On Tuesday, the Alabama Board of Pardons and Paroles denied parole to Jimmy O’Neal Spencer. Spencer is accused of murdering three people in 2018 – the last time the state gave him parole.

Alabama Attorney General Steve Marshall (R) personally represented the state of Alabama at the parole hearing and urged the Board not to release Spencer from prison. Spencer is charged with three counts of capital murder in Marshall County and is awaiting trial for those alleged crimes. He is currently in prison for violating the terms of his previous parole.

“I am pleased that the Board has denied Jimmy Spencer parole for the crimes for which he is currently serving two life sentences,” said Marshall. “But his case continues to highlight fatal flaws in Alabama’s criminal laws. Under no circumstance should a man serving two life sentences and awaiting trial on three capital murder charges ever be eligible for parole."

Austin Patrick Hall, age 26, shot and killed Bibb County Deputy Brad Johnson and wounded another deputy while he was both out on parole and awaiting trial for criminal offenses he is accused of committing during his parole. The deputies were investigating a possible stolen car when they stopped Hall.

Marshall said that the Spencer case continues to highlight fatal flaws in Alabama’s criminal laws that demand immediate attention and action by the State Legislature when they meet for the 2023 regular session in March.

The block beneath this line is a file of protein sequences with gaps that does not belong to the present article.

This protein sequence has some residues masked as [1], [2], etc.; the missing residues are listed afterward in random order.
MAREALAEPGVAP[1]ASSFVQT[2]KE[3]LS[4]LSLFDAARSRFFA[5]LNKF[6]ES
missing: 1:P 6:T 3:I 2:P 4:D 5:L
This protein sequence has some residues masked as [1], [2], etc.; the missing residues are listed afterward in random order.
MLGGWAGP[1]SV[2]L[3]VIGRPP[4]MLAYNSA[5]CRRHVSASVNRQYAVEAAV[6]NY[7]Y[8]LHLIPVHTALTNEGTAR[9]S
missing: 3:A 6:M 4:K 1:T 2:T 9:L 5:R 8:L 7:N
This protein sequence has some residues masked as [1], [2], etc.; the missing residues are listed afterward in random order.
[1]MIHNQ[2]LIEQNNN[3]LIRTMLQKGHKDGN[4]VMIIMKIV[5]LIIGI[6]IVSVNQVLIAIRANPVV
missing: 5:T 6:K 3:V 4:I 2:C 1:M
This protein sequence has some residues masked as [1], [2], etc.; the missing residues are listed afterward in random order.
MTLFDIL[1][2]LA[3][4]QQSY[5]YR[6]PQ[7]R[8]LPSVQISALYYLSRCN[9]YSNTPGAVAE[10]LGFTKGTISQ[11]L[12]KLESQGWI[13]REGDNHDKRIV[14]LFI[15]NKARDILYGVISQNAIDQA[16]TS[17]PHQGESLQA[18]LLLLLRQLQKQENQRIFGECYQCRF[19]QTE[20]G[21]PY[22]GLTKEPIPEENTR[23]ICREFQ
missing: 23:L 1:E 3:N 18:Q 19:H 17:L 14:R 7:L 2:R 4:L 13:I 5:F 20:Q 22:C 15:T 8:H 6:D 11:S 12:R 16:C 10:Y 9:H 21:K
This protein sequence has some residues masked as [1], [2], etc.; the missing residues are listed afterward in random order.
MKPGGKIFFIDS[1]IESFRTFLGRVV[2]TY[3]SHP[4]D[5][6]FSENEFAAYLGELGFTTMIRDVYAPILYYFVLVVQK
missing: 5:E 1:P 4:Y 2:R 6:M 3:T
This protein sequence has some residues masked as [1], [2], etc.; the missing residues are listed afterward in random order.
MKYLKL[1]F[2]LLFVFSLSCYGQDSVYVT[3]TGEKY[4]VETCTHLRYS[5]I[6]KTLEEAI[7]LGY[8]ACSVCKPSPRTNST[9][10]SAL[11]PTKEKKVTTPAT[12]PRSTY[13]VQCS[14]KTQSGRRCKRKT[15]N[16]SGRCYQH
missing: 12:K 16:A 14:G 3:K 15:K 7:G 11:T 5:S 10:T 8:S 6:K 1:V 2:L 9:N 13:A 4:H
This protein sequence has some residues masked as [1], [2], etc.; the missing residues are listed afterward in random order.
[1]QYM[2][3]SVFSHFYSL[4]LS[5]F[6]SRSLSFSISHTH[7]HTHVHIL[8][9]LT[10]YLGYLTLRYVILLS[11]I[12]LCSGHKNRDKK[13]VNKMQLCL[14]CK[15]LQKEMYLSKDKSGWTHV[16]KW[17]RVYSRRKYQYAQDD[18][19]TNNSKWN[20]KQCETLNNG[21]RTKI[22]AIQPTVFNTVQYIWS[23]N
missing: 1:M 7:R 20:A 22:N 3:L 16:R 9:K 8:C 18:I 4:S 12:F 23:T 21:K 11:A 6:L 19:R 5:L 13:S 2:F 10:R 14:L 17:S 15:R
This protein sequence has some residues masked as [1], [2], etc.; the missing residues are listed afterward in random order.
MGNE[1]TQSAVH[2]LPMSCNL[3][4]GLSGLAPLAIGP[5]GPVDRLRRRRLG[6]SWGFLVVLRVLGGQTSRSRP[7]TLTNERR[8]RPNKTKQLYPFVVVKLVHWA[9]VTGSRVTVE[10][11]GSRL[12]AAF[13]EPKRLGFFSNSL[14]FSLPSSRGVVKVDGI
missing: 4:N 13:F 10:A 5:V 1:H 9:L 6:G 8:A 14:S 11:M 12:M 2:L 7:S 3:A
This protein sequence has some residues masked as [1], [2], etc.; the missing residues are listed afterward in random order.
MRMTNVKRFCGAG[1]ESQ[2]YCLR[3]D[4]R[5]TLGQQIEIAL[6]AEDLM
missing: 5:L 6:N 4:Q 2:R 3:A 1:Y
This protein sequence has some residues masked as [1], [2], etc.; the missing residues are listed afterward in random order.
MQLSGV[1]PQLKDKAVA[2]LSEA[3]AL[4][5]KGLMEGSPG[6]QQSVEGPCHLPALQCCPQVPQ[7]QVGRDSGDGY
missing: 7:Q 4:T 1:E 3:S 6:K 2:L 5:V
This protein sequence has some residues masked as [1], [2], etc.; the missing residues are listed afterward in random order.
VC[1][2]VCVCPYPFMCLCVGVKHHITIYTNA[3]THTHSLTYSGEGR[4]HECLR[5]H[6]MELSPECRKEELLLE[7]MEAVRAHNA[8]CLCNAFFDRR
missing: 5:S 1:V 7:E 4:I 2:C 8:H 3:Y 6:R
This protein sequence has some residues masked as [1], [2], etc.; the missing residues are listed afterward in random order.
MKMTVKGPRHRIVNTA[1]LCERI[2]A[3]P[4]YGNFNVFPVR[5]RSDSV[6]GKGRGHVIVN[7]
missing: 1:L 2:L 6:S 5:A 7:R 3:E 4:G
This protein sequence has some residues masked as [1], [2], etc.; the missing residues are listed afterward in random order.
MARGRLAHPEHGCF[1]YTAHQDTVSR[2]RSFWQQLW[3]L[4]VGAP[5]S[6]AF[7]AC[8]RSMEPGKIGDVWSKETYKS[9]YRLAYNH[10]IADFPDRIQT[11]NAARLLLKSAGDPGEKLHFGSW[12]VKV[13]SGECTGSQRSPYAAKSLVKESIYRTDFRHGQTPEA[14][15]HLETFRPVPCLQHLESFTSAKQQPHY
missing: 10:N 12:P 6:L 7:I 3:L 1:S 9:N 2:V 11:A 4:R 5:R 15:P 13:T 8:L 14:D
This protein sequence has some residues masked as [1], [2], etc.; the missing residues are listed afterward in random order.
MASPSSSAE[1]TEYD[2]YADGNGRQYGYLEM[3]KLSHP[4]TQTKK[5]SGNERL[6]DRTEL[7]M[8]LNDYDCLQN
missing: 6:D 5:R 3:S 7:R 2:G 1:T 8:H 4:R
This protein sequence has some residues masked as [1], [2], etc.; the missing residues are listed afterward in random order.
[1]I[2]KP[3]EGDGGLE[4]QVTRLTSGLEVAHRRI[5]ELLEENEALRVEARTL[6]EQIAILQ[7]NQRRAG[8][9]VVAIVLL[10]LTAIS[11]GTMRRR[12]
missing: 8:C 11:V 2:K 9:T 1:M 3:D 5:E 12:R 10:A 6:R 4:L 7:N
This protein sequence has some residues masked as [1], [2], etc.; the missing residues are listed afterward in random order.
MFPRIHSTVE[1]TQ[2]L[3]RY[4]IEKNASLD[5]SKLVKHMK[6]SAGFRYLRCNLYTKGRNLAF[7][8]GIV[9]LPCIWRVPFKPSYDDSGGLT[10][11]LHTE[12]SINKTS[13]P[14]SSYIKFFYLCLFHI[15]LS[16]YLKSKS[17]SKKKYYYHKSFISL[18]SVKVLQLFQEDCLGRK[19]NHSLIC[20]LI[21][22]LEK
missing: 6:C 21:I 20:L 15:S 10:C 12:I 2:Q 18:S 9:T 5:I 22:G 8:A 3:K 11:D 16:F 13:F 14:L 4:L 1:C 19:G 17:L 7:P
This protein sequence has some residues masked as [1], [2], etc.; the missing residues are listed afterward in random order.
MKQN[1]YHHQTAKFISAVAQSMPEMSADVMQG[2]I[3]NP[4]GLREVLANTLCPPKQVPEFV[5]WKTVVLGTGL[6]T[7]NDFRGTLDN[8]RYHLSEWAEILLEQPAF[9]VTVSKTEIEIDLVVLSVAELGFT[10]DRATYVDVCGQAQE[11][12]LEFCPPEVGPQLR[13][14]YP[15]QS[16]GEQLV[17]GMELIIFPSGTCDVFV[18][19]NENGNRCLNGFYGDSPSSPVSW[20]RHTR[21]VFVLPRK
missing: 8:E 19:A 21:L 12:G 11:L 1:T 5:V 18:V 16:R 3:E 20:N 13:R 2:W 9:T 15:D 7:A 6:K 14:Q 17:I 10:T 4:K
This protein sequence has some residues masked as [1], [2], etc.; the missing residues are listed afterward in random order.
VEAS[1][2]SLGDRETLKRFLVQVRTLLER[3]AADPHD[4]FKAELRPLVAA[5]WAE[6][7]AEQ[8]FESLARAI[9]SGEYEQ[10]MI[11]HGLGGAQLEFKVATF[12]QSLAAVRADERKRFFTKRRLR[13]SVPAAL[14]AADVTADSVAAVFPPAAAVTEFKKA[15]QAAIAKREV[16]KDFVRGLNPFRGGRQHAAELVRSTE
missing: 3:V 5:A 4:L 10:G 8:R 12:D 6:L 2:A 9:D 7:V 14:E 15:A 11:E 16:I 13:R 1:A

This is the second time that the Board has voted to deny Spencer’s parole this summer. The previous hearing was in June.

Spencer, age 56, is a career criminal with an extensive arrest record spanning several decades and comprising numerous felonies. He was first imprisoned in the early 1980s, and continued to commit crimes in the years that followed, both inside and outside of custody. In 1989, after committing a burglary and being sentenced as a habitual offender for his repeat felony convictions, Spencer received his first life-in-prison sentence. In 1993, after escaping from custody and committing a number of other crimes while on the run, Spencer received his second life-in-prison sentence. The previous board paroled Spencer in 2018. He was ordered to serve six months at a halfway house in Birmingham, but he absconded less than three weeks later.

Investigators say they believe he then murdered Martha Reliford, age 65, Marie Martin, age 74, and Martin’s great-grandson, Colton Lee, age 7, in Guntersville. He has been charged with capital murder and is awaiting trial for the three slayings. The Marshall County District Attorney is asking for the death penalty.

That tragedy prompted Marshall and Alabama Gov. Kay Ivey (R) to work with the Legislature to reform the Alabama Board of Pardons and Paroles. That effort led to an overhaul of the institution increasing the safety of the people of Alabama. Marshall has been consistent that Alabama’s criminal laws are also in vital need of reform. Marshall said that Spencer’s newest opportunity for parole illustrates this.

Gov. Ivey also asked the Board not to parole Spencer given his history of violent behavior and the pending capital murder trials.

To connect with the author of this story, or to comment, email brandon.moseley@1819News.com.

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